Patients pose in the hospital corridors.<br /><br />

Patients pose in the hospital corridors.

This photograph illustrates the Carville hospital corridors in the 1930s, before the hospital was rebuilt. This corridor's walkway, ceiling and railings are wooden. After 1940, all buildings and walkways were fireproofed using rebar-brick-concrete construction. | Source: Image Courtesy of the National Hansen's Disease Museum, Permanent Collection. Carville, LA. View File Details Page

Three meals daily...<br /><br />
<br /><br />

Three meals daily...

This snippet of the 1953 Patient Handbook lists patients' cafeteria hours. In addition, at about 9 p.m. every evening, the night watchman would push a cart with milk and bread, both produced on-site, through the corridors to offer a snack before "lights out." | Source: Image Courtesy of the National Hansen's Disease Museum, Permanent Collection. Carville, LA. View File Details Page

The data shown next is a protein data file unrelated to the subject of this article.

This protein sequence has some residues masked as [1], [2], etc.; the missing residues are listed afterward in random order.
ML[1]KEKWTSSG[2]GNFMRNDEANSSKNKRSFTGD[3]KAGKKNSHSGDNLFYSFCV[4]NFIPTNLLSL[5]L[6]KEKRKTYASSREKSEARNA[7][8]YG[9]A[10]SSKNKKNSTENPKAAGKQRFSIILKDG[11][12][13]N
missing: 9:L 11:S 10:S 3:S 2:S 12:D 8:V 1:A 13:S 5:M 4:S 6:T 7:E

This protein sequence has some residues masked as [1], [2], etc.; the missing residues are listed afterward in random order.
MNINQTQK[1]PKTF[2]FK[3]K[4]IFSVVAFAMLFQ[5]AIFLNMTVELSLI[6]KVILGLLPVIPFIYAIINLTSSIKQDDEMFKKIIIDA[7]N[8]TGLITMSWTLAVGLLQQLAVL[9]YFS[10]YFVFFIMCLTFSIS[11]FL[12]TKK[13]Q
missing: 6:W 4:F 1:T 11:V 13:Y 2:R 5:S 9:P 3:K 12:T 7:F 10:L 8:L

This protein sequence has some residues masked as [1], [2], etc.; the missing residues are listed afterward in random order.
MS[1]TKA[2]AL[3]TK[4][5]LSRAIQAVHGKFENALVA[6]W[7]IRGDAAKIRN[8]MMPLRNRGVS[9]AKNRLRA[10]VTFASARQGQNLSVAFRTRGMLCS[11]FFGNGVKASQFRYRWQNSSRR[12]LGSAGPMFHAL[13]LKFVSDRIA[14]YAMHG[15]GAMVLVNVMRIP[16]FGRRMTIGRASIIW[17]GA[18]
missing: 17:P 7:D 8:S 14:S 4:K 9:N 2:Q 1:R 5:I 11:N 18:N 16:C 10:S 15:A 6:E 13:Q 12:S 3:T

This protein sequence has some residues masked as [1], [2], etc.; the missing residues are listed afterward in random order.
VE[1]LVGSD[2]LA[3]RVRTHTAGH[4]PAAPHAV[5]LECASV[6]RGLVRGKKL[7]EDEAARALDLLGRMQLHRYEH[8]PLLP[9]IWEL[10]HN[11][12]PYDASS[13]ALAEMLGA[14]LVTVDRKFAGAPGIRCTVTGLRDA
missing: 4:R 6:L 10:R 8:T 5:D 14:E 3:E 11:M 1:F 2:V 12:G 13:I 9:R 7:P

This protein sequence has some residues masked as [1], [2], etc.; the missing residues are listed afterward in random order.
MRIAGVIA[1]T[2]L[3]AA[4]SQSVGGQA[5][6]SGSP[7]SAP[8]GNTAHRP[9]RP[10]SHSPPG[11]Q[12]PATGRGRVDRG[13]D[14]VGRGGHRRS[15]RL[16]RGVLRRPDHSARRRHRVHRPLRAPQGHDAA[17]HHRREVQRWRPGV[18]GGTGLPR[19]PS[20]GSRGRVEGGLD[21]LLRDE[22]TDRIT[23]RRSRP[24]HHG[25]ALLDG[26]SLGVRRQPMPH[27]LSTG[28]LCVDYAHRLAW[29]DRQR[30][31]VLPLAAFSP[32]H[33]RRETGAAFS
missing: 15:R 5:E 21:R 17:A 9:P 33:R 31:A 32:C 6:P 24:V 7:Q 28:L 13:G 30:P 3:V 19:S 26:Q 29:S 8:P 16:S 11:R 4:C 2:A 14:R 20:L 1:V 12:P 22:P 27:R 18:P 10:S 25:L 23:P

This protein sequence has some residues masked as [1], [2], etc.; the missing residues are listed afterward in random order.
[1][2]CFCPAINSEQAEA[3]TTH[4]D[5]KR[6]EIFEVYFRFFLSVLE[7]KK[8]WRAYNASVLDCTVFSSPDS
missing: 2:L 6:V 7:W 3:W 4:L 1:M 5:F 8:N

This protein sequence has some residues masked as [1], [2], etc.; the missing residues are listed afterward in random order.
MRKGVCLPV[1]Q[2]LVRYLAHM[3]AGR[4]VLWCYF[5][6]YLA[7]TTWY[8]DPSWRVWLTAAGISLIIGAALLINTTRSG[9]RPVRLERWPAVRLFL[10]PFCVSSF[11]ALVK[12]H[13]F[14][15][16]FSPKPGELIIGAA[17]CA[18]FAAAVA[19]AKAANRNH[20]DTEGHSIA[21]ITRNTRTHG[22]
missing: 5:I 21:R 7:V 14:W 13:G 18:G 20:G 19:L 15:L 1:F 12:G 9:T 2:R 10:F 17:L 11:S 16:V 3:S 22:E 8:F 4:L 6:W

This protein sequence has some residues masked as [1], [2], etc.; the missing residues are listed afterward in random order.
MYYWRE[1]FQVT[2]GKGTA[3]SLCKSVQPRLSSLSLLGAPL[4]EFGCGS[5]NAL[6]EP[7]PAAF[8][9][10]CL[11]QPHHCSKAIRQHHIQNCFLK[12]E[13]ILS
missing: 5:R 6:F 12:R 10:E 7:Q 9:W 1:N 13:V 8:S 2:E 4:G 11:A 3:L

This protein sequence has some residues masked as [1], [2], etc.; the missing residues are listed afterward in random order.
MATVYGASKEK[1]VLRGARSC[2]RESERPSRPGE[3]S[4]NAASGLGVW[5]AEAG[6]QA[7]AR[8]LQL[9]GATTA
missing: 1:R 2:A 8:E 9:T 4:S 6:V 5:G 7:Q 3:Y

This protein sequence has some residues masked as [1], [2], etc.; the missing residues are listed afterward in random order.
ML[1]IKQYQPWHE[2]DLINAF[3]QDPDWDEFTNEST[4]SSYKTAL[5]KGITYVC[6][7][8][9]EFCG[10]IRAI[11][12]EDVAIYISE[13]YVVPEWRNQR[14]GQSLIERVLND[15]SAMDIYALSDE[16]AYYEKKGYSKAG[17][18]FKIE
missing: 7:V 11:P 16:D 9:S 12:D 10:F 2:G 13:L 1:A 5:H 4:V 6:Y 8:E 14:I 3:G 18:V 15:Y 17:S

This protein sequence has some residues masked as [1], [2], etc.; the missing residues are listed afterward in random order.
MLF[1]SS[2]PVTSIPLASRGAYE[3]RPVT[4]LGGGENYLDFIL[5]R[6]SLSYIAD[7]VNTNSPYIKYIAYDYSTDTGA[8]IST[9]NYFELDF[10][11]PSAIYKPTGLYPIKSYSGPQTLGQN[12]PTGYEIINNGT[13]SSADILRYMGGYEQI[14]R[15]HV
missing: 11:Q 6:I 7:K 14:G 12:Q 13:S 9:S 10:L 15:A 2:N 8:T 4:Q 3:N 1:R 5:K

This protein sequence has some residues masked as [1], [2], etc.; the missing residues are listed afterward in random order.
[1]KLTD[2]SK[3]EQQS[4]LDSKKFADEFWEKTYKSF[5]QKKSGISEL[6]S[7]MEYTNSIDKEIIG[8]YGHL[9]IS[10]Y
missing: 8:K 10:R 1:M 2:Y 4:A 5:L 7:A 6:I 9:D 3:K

Clothing allowance.<br /><br />

Clothing allowance.

The federal government offered a yearly clothing allowance to patients. Over the years, outside charitable organizations regularly donated clothing to patients. In the canteen, managed by the Patient Federation, patients could place their orders for clothing through catalogs, like Sears, Roebuck and Co. and Montgomery Ward. | Source: Image Courtesy of the National Hansen's Disease Museum, Permanent Collection. Carville, LA. View File Details Page

Patient publications<br /><br />
<br /><br />

Patient publications